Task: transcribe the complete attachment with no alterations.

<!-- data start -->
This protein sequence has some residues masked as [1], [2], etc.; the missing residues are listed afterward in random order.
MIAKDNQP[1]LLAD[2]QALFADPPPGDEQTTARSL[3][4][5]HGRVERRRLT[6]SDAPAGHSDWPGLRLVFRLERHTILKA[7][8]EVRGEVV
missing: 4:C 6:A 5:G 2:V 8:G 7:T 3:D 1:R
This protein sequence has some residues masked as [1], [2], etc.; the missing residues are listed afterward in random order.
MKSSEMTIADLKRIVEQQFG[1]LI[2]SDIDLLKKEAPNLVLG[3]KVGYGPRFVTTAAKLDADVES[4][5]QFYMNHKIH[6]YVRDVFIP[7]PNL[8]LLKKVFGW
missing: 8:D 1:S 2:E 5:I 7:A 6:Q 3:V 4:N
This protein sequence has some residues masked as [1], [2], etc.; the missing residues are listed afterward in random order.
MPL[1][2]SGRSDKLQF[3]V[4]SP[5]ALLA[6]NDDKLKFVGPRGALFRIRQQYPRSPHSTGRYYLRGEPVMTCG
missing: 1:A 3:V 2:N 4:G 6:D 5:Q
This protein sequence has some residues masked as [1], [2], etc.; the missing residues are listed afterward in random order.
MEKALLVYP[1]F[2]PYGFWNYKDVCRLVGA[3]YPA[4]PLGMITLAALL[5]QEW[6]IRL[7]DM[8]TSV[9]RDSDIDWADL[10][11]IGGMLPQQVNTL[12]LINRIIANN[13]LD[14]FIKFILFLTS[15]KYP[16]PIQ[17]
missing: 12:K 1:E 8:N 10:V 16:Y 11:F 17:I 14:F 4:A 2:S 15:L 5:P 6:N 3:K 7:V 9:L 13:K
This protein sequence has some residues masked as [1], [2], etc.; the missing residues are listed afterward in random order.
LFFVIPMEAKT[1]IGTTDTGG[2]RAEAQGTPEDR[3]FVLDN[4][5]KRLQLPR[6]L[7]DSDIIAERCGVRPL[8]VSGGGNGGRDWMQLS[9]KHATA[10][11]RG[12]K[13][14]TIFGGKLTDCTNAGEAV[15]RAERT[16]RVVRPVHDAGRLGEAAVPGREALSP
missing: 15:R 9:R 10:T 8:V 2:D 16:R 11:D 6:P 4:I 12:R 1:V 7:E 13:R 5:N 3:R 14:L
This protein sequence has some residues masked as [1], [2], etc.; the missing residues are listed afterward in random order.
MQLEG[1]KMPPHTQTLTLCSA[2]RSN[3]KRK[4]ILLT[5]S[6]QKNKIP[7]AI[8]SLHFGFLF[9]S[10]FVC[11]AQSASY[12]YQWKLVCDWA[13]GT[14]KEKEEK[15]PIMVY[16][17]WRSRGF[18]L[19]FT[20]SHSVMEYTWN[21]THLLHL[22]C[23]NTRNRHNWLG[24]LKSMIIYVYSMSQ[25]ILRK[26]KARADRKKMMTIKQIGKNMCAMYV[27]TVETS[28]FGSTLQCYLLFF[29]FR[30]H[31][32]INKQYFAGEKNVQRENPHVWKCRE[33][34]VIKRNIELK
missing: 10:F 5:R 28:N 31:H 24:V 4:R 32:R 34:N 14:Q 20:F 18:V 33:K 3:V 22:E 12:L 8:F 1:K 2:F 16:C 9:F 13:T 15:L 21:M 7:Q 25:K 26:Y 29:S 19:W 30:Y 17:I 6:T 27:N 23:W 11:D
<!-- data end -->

This protein sequence has some residues masked as [1], [2], etc.; the missing residues are listed afterward in random order.
MIAKDNQP[1]LLAD[2]QALFADPPPGDEQTTARSL[3][4][5]HGRVERRRLT[6]SDAPAGHSDWPGLRLVFRLERHTILKA[7][8]EVRGEVV
missing: 4:C 6:A 5:G 2:V 8:G 7:T 3:D 1:R
This protein sequence has some residues masked as [1], [2], etc.; the missing residues are listed afterward in random order.
MKSSEMTIADLKRIVEQQFG[1]LI[2]SDIDLLKKEAPNLVLG[3]KVGYGPRFVTTAAKLDADVES[4][5]QFYMNHKIH[6]YVRDVFIP[7]PNL[8]LLKKVFGW
missing: 8:D 1:S 2:E 5:I 7:A 6:Q 3:V 4:N
This protein sequence has some residues masked as [1], [2], etc.; the missing residues are listed afterward in random order.
MPL[1][2]SGRSDKLQF[3]V[4]SP[5]ALLA[6]NDDKLKFVGPRGALFRIRQQYPRSPHSTGRYYLRGEPVMTCG
missing: 1:A 3:V 2:N 4:G 6:D 5:Q
This protein sequence has some residues masked as [1], [2], etc.; the missing residues are listed afterward in random order.
MEKALLVYP[1]F[2]PYGFWNYKDVCRLVGA[3]YPA[4]PLGMITLAALL[5]QEW[6]IRL[7]DM[8]TSV[9]RDSDIDWADL[10][11]IGGMLPQQVNTL[12]LINRIIANN[13]LD[14]FIKFILFLTS[15]KYP[16]PIQ[17]
missing: 12:K 1:E 8:N 10:V 16:Y 11:F 17:I 14:F 4:A 2:S 15:L 5:P 6:N 3:K 7:V 9:L 13:K
This protein sequence has some residues masked as [1], [2], etc.; the missing residues are listed afterward in random order.
LFFVIPMEAKT[1]IGTTDTGG[2]RAEAQGTPEDR[3]FVLDN[4][5]KRLQLPR[6]L[7]DSDIIAERCGVRPL[8]VSGGGNGGRDWMQLS[9]KHATA[10][11]RG[12]K[13][14]TIFGGKLTDCTNAGEAV[15]RAERT[16]RVVRPVHDAGRLGEAAVPGREALSP
missing: 15:R 9:R 10:T 8:V 2:D 16:R 11:D 6:P 4:I 12:R 1:V 7:E 13:R 5:N 3:R 14:L
This protein sequence has some residues masked as [1], [2], etc.; the missing residues are listed afterward in random order.
MQLEG[1]KMPPHTQTLTLCSA[2]RSN[3]KRK[4]ILLT[5]S[6]QKNKIP[7]AI[8]SLHFGFLF[9]S[10]FVC[11]AQSASY[12]YQWKLVCDWA[13]GT[14]KEKEEK[15]PIMVY[16][17]WRSRGF[18]L[19]FT[20]SHSVMEYTWN[21]THLLHL[22]C[23]NTRNRHNWLG[24]LKSMIIYVYSMSQ[25]ILRK[26]KARADRKKMMTIKQIGKNMCAMYV[27]TVETS[28]FGSTLQCYLLFF[29]FR[30]H[31][32]INKQYFAGEKNVQRENPHVWKCRE[33][34]VIKRNIELK
missing: 10:F 5:R 28:N 31:H 24:V 4:R 32:R 34:N 14:Q 20:F 18:V 33:K 3:V 22:E 12:L 8:F 1:K 2:F 16:C 9:F 13:T 15:L 21:M 7:Q 25:K 26:Y 29:S 19:W 30:Y 17:I 6:T 27:N 23:W 11:D